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council300.jpg Submitted by WWAY on Tue, 01/06/2009 - 4:32pm.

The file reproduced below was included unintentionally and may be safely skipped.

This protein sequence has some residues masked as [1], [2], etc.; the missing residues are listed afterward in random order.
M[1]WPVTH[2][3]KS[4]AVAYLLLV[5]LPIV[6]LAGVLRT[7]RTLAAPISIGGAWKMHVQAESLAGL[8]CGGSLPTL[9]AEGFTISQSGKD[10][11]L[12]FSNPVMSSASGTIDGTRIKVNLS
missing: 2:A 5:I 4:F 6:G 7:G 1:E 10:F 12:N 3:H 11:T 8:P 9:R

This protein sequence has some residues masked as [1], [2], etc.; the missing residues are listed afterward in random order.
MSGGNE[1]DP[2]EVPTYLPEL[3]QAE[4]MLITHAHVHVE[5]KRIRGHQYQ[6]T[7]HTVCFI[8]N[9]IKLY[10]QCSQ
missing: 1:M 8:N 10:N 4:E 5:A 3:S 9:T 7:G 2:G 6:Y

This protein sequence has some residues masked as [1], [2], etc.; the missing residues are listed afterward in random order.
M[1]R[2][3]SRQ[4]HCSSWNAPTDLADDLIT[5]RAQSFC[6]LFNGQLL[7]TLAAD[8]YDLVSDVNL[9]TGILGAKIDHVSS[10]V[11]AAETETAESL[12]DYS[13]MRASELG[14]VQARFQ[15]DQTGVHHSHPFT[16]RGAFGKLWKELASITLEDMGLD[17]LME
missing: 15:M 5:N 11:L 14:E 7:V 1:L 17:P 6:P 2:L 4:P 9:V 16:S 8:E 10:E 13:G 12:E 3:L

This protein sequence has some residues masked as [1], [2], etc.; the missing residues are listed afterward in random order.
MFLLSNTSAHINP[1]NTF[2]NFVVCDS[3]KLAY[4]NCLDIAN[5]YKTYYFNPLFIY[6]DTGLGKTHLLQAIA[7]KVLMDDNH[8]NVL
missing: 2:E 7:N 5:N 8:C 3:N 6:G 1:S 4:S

Wilmington City Council meets for the first time in 2009 Tuesday night and there will be a new member present. Among the issues on tonight's agenda is a change to the city's panhandling ordinance. After a judge ruled the ban on any solicitation in the downtown business district and historic district, council has come up with a set of restrictions aimed at protecting shoppers and tourists from being bothered downtown. Council is also expected to adopt a resolution supporting an Air Force One museum in the Port City. Margaret Haynes said she's been busy studying ahead of becoming Wilmington's newest city council member. “I've just been reading and attending meetings and trying to get up to speed on things." She and fellow council member Earl Sheridan say one of the big issues council will tackle in 2009 is the planned annexation of Monkey Junction. Haynes said, "In order for the city to maintain its quality of life and to grow and to be a strong city, you need to sort of spread that responsibility." Sheridan noted not every issue this year will be so controversial. "The widening of Randall Parkway, the widening of Independence Blvd., some improvements to Empie Park, and, of course, the development of Olsen Park." Both members say the biggest issue facing the city, though, is the budget. The sagging economy is compounding the shortfall caused by a county tax office error last year. Sheridan said, "It's going to be difficult to deal with that economic downturn." Sheridan and Haynes expect the convention center to help in the long run. But they're not sure what will happen before the facility opens in about a year. Haynes explained, "That is certainly going to be the biggest challenge is where are revenues coming from, what's a really good projection and how are we going to prioritize spending?” The city has already cut spending by five percent. Earl Sheridan thinks there's a good chance it may have to move to its ten-percent plan. Last month council also came up with a plan to cut 15 percent, if necessary.

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